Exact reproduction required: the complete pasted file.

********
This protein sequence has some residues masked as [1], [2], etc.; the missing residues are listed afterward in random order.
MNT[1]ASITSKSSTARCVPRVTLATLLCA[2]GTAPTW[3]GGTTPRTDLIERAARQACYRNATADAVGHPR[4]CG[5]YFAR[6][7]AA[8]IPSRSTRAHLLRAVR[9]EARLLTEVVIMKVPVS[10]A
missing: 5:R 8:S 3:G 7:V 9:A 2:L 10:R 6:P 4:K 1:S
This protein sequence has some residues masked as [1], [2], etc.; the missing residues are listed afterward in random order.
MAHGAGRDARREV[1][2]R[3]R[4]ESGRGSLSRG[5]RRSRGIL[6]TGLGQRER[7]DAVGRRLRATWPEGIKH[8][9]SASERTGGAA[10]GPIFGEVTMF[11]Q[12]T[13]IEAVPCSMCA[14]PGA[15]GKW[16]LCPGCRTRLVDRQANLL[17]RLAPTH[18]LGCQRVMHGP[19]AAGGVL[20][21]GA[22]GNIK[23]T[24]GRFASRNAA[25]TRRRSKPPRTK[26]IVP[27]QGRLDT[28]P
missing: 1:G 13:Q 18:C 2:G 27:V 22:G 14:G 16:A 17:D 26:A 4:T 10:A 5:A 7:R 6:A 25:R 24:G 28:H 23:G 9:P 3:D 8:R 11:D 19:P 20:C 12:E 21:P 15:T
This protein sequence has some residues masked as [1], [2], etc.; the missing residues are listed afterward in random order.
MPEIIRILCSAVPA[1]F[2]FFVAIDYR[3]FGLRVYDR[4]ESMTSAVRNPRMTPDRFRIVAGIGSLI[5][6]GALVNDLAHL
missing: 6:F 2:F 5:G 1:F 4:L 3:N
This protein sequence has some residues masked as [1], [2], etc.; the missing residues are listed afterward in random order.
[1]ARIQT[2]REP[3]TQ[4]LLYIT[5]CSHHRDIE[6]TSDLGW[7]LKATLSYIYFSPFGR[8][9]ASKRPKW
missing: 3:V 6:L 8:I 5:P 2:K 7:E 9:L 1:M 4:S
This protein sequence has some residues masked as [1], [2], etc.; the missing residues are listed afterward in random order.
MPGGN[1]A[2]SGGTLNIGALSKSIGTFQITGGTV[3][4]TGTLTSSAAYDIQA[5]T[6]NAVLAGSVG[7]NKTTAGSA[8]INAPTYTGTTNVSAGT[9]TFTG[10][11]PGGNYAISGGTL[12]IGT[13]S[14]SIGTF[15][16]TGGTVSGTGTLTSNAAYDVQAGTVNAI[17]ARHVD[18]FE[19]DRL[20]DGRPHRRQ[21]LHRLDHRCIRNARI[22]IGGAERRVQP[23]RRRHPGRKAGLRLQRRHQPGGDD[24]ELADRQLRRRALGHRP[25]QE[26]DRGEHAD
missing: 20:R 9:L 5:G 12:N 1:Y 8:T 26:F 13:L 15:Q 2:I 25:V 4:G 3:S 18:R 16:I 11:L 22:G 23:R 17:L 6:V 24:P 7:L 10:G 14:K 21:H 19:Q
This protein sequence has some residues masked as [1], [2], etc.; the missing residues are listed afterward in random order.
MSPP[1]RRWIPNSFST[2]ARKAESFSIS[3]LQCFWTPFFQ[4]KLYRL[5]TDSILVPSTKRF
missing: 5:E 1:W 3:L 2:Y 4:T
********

This protein sequence has some residues masked as [1], [2], etc.; the missing residues are listed afterward in random order.
MNT[1]ASITSKSSTARCVPRVTLATLLCA[2]GTAPTW[3]GGTTPRTDLIERAARQACYRNATADAVGHPR[4]CG[5]YFAR[6][7]AA[8]IPSRSTRAHLLRAVR[9]EARLLTEVVIMKVPVS[10]A
missing: 5:R 8:S 3:G 7:V 9:A 2:L 10:R 6:P 4:K 1:S
This protein sequence has some residues masked as [1], [2], etc.; the missing residues are listed afterward in random order.
MAHGAGRDARREV[1][2]R[3]R[4]ESGRGSLSRG[5]RRSRGIL[6]TGLGQRER[7]DAVGRRLRATWPEGIKH[8][9]SASERTGGAA[10]GPIFGEVTMF[11]Q[12]T[13]IEAVPCSMCA[14]PGA[15]GKW[16]LCPGCRTRLVDRQANLL[17]RLAPTH[18]LGCQRVMHGP[19]AAGGVL[20][21]GA[22]GNIK[23]T[24]GRFASRNAA[25]TRRRSKPPRTK[26]IVP[27]QGRLDT[28]P
missing: 1:G 13:Q 18:C 2:G 27:V 22:G 14:G 16:A 17:D 26:A 4:T 10:A 5:A 7:R 6:A 25:R 24:G 28:H 23:G 9:P 3:D 8:R 11:D 19:P 20:C 12:E 21:P 15:T
This protein sequence has some residues masked as [1], [2], etc.; the missing residues are listed afterward in random order.
MPEIIRILCSAVPA[1]F[2]FFVAIDYR[3]FGLRVYDR[4]ESMTSAVRNPRMTPDRFRIVAGIGSLI[5][6]GALVNDLAHL
missing: 6:F 2:F 5:G 1:F 4:L 3:N
This protein sequence has some residues masked as [1], [2], etc.; the missing residues are listed afterward in random order.
[1]ARIQT[2]REP[3]TQ[4]LLYIT[5]CSHHRDIE[6]TSDLGW[7]LKATLSYIYFSPFGR[8][9]ASKRPKW
missing: 3:V 6:L 8:I 5:P 2:K 7:E 9:L 1:M 4:S
This protein sequence has some residues masked as [1], [2], etc.; the missing residues are listed afterward in random order.
MPGGN[1]A[2]SGGTLNIGALSKSIGTFQITGGTV[3][4]TGTLTSSAAYDIQA[5]T[6]NAVLAGSVG[7]NKTTAGSA[8]INAPTYTGTTNVSAGT[9]TFTG[10][11]PGGNYAISGGTL[12]IGT[13]S[14]SIGTF[15][16]TGGTVSGTGTLTSNAAYDVQAGTVNAI[17]ARHVD[18]FE[19]DRL[20]DGRPHRRQ[21]LHRLDHRCIRNARI[22]IGGAERRVQP[23]RRRHPGRKAGLRLQRRHQPGGDD[24]ELADRQLRRRALGHRP[25]QE[26]DRGEHAD
missing: 20:R 9:L 5:G 12:N 1:Y 8:T 26:F 13:L 15:Q 2:I 25:V 4:G 3:S 18:R 16:I 11:L 22:G 23:R 17:L 6:V 24:P 7:L 10:G 14:K 21:H 19:Q
This protein sequence has some residues masked as [1], [2], etc.; the missing residues are listed afterward in random order.
MSPP[1]RRWIPNSFST[2]ARKAESFSIS[3]LQCFWTPFFQ[4]KLYRL[5]TDSILVPSTKRF
missing: 5:E 1:W 3:L 2:Y 4:T